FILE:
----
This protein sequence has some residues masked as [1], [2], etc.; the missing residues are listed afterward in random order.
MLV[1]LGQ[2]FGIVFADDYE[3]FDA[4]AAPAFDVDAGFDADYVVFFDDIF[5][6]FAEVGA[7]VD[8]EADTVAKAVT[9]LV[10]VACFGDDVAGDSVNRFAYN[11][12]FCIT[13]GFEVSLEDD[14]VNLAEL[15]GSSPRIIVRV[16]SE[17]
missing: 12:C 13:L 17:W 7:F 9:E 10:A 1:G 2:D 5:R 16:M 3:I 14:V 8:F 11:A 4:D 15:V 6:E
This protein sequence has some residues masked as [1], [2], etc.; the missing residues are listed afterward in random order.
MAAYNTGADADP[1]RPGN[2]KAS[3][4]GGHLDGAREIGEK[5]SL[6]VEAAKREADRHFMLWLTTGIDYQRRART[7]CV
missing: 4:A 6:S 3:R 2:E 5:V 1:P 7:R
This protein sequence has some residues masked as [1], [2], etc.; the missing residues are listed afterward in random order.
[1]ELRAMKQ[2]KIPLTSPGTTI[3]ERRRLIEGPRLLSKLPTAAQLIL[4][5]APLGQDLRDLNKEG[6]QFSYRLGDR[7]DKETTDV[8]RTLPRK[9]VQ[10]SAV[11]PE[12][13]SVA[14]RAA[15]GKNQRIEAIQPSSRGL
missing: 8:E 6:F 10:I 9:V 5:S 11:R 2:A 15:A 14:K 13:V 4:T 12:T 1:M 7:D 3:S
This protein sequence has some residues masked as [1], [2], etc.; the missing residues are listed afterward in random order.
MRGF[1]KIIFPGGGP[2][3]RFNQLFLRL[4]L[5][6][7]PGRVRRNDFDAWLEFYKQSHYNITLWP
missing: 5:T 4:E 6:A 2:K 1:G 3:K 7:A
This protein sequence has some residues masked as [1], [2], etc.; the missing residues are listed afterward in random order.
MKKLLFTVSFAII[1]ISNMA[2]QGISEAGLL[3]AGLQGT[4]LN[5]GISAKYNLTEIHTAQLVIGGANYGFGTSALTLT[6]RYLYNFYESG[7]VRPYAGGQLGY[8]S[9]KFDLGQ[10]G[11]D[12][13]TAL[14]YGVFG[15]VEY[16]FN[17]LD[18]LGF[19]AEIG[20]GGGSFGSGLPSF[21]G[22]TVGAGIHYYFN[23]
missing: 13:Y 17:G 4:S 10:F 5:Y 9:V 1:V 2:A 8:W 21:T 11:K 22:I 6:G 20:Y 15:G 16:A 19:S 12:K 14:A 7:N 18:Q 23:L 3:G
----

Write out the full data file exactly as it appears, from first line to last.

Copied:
This protein sequence has some residues masked as [1], [2], etc.; the missing residues are listed afterward in random order.
MLV[1]LGQ[2]FGIVFADDYE[3]FDA[4]AAPAFDVDAGFDADYVVFFDDIF[5][6]FAEVGA[7]VD[8]EADTVAKAVT[9]LV[10]VACFGDDVAGDSVNRFAYN[11][12]FCIT[13]GFEVSLEDD[14]VNLAEL[15]GSSPRIIVRV[16]SE[17]
missing: 12:C 13:L 17:W 7:F 9:E 10:A 1:G 2:D 5:R 16:M 3:I 14:V 8:F 11:A 4:D 15:V 6:E
This protein sequence has some residues masked as [1], [2], etc.; the missing residues are listed afterward in random order.
MAAYNTGADADP[1]RPGN[2]KAS[3][4]GGHLDGAREIGEK[5]SL[6]VEAAKREADRHFMLWLTTGIDYQRRART[7]CV
missing: 4:A 6:S 3:R 2:E 5:V 1:P 7:R
This protein sequence has some residues masked as [1], [2], etc.; the missing residues are listed afterward in random order.
[1]ELRAMKQ[2]KIPLTSPGTTI[3]ERRRLIEGPRLLSKLPTAAQLIL[4][5]APLGQDLRDLNKEG[6]QFSYRLGDR[7]DKETTDV[8]RTLPRK[9]VQ[10]SAV[11]PE[12][13]SVA[14]RAA[15]GKNQRIEAIQPSSRGL
missing: 8:E 6:F 10:I 9:V 5:S 11:R 2:A 15:A 14:K 13:V 4:T 12:T 1:M 7:D 3:S
This protein sequence has some residues masked as [1], [2], etc.; the missing residues are listed afterward in random order.
MRGF[1]KIIFPGGGP[2][3]RFNQLFLRL[4]L[5][6][7]PGRVRRNDFDAWLEFYKQSHYNITLWP
missing: 5:T 4:E 6:A 2:K 1:G 3:K 7:A
This protein sequence has some residues masked as [1], [2], etc.; the missing residues are listed afterward in random order.
MKKLLFTVSFAII[1]ISNMA[2]QGISEAGLL[3]AGLQGT[4]LN[5]GISAKYNLTEIHTAQLVIGGANYGFGTSALTLT[6]RYLYNFYESG[7]VRPYAGGQLGY[8]S[9]KFDLGQ[10]G[11]D[12][13]TAL[14]YGVFG[15]VEY[16]FN[17]LD[18]LGF[19]AEIG[20]GGGSFGSGLPSF[21]G[22]TVGAGIHYYFN[23]
missing: 13:Y 17:G 4:S 10:F 5:Y 9:V 1:V 2:A 8:W 21:T 11:K 22:I 6:G 20:Y 15:G 16:A 19:S 12:K 14:A 7:N 18:Q 23:L 3:G